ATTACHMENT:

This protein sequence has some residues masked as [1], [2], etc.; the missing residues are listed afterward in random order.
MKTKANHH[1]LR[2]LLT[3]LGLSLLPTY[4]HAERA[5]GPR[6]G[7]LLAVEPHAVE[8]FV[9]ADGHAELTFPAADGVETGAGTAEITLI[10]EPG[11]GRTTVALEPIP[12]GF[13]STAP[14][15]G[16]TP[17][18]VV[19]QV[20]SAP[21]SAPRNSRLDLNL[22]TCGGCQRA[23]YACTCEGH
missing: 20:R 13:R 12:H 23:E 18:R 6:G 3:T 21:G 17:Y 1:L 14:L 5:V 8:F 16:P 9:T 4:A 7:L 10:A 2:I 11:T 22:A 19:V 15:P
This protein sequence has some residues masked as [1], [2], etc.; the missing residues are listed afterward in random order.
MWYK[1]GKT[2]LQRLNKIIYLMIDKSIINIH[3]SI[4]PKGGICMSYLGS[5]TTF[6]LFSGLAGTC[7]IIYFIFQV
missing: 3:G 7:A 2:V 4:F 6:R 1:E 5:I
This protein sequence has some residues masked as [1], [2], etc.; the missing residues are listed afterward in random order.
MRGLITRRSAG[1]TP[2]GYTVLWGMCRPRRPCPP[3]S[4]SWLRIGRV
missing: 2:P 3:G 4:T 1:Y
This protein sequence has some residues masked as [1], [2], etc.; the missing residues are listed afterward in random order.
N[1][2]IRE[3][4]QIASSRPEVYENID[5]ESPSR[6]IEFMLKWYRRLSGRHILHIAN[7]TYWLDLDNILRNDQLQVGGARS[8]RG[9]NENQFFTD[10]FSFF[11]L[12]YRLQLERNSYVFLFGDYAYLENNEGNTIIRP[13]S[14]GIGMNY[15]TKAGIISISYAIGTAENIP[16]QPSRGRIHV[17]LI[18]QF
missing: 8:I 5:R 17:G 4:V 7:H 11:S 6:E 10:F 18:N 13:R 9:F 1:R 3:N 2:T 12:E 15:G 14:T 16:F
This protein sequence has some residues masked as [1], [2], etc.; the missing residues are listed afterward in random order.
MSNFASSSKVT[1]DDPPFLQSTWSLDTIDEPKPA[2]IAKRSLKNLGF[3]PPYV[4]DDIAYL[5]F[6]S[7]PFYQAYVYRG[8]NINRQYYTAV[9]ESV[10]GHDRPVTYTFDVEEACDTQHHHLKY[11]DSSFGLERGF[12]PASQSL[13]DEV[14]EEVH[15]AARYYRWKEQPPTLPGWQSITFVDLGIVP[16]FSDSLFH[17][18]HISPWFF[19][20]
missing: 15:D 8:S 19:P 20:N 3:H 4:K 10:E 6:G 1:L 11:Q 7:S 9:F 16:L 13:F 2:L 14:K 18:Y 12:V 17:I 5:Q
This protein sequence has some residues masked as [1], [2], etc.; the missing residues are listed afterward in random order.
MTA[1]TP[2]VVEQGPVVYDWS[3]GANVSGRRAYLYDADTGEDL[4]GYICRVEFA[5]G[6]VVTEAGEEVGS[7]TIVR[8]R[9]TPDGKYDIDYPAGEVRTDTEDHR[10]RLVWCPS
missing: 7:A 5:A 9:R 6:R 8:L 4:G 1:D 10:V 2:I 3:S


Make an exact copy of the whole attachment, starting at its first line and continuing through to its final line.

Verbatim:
This protein sequence has some residues masked as [1], [2], etc.; the missing residues are listed afterward in random order.
MKTKANHH[1]LR[2]LLT[3]LGLSLLPTY[4]HAERA[5]GPR[6]G[7]LLAVEPHAVE[8]FV[9]ADGHAELTFPAADGVETGAGTAEITLI[10]EPG[11]GRTTVALEPIP[12]GF[13]STAP[14][15]G[16]TP[17][18]VV[19]QV[20]SAP[21]SAPRNSRLDLNL[22]TCGGCQRA[23]YACTCEGH
missing: 20:R 13:R 12:H 23:E 18:R 6:G 3:T 21:G 17:Y 1:L 14:L 5:V 8:F 16:P 9:T 4:A 7:L 10:A 2:I 11:T 22:A 19:V 15:P
This protein sequence has some residues masked as [1], [2], etc.; the missing residues are listed afterward in random order.
MWYK[1]GKT[2]LQRLNKIIYLMIDKSIINIH[3]SI[4]PKGGICMSYLGS[5]TTF[6]LFSGLAGTC[7]IIYFIFQV
missing: 3:G 7:A 2:V 4:F 6:R 1:E 5:I
This protein sequence has some residues masked as [1], [2], etc.; the missing residues are listed afterward in random order.
MRGLITRRSAG[1]TP[2]GYTVLWGMCRPRRPCPP[3]S[4]SWLRIGRV
missing: 2:P 3:G 4:T 1:Y
This protein sequence has some residues masked as [1], [2], etc.; the missing residues are listed afterward in random order.
N[1][2]IRE[3][4]QIASSRPEVYENID[5]ESPSR[6]IEFMLKWYRRLSGRHILHIAN[7]TYWLDLDNILRNDQLQVGGARS[8]RG[9]NENQFFTD[10]FSFF[11]L[12]YRLQLERNSYVFLFGDYAYLENNEGNTIIRP[13]S[14]GIGMNY[15]TKAGIISISYAIGTAENIP[16]QPSRGRIHV[17]LI[18]QF
missing: 8:I 5:R 17:G 4:V 7:H 11:S 6:E 10:F 18:N 13:R 9:F 1:R 3:N 2:T 12:E 15:G 14:T 16:F
This protein sequence has some residues masked as [1], [2], etc.; the missing residues are listed afterward in random order.
MSNFASSSKVT[1]DDPPFLQSTWSLDTIDEPKPA[2]IAKRSLKNLGF[3]PPYV[4]DDIAYL[5]F[6]S[7]PFYQAYVYRG[8]NINRQYYTAV[9]ESV[10]GHDRPVTYTFDVEEACDTQHHHLKY[11]DSSFGLERGF[12]PASQSL[13]DEV[14]EEVH[15]AARYYRWKEQPPTLPGWQSITFVDLGIVP[16]FSDSLFH[17][18]HISPWFF[19][20]
missing: 15:D 8:S 19:P 20:N 3:H 4:K 10:E 6:G 1:L 11:Q 7:S 9:F 16:L 13:F 2:L 14:K 18:Y 12:V 17:I 5:Q
This protein sequence has some residues masked as [1], [2], etc.; the missing residues are listed afterward in random order.
MTA[1]TP[2]VVEQGPVVYDWS[3]GANVSGRRAYLYDADTGEDL[4]GYICRVEFA[5]G[6]VVTEAGEEVGS[7]TIVR[8]R[9]TPDGKYDIDYPAGEVRTDTEDHR[10]RLVWCPS
missing: 7:A 5:A 9:R 6:R 8:L 4:G 1:D 10:V 2:I 3:S